In Memoriam 1942 – 2013 “Roger Ebert loved movies.”

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A Hidden Life

It’s one of the year’s best and most distinctive movies, though sure to be divisive, even alienating for some viewers, in the manner of nearly…

Bombshell

Bombshell is both light on its feet and a punch in the gut.

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Review Archives

Ballad of Narayama

"The Ballad of Narayama" is a Japanese film of great beauty and elegant artifice, telling a story of startling cruelty. What a space it opens…

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Great Movie Archives

Cast and crew

* This filmography is not intended to be a comprehensive list of this artist’s work. Instead it reflects the films this person has been involved with that have been reviewed on this site.

#312 October 3, 2017

Matt writes: This year's film festivals in Venice, Telluride and Toronto offered plenty of enticing titles set to open over the next few months, and RogerEbert.com publisher Chaz Ebert decided to highlight some of her favorites. In an essay entitled "Cupid Pierced My Tender Heart at the Movies," Ebert provides numerous recommendations, including captivating romances by Guillermo del Toro ("The Shape of Water"), Wim Wenders ("Submergence"), Paul McGuigan ("Film Stars Don't Die in Liverpool") and Luca Guadagnino ("Call Me by Your Name").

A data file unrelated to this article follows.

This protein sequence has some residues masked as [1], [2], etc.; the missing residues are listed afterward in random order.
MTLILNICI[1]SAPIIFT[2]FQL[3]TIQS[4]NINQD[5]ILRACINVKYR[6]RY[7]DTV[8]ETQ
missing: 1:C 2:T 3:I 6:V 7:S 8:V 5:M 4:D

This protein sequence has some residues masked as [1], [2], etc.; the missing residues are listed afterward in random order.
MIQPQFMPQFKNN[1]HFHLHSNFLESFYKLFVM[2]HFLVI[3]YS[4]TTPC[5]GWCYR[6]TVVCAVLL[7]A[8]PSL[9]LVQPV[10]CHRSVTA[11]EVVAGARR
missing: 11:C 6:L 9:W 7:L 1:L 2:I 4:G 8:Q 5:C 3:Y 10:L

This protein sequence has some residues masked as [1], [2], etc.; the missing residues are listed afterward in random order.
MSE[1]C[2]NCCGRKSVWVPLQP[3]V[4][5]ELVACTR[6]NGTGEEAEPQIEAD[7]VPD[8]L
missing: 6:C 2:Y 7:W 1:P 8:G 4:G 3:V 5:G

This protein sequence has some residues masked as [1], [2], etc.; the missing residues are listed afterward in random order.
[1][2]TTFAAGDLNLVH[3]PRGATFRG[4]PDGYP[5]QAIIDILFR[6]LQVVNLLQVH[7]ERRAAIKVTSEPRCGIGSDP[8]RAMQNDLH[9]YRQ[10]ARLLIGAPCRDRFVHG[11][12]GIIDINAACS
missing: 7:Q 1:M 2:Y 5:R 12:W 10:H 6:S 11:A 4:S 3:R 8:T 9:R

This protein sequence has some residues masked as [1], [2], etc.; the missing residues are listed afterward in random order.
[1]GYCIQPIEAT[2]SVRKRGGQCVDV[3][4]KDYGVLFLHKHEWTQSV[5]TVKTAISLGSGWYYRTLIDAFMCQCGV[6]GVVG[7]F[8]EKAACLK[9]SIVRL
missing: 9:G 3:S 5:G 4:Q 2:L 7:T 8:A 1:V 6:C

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Thumbnails 9/29/14

Migizi Pensoneau on "The Daily Show"; Why NYT TV criticism is so bad; Netflix's terrible selection; David Simon on the death of the middle class; John Cusack: "Hollywood is a whorehouse."

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#180 August 14, 2013

Marie writes: Much beloved and a never ending source of amusement, Simon's Cat is a popular animated cartoon series by the British animator Simon Tofield featuring a hungry house cat who uses increasingly heavy-handed tactics to get its owner to feed it. Hand-drawn using an A4-size Wacom Intuos 3 pen and tablet, Simon has revealed that his four cats - called Teddy, Hugh, Jess and Maisie - provide inspiration for the series, with Hugh being the primary inspiration. And there's now a new short titled "Suitcase". To view the complete collection to date, visit Simon's Cat at YouTube.

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#140 October 31, 2012

Marie writes: The ever intrepid Sandy Khan shared the following item with the Newsletter and for which I am extremely glad, as it's awesome..."Earlier this year, the Guggenheim Museum put online 65 modern art books, giving you free access to books introducing the work of Alexander Calder, Edvard Munch, Francis Bacon, Gustav Klimt & Egon Schiele, and Kandinsky. Now, just a few short months later, the Metropolitan Museum of Art has launched MetPublications, a portal that will "eventually offer access to nearly all books, Bulletins, and Journals" published by the Met since 1870."

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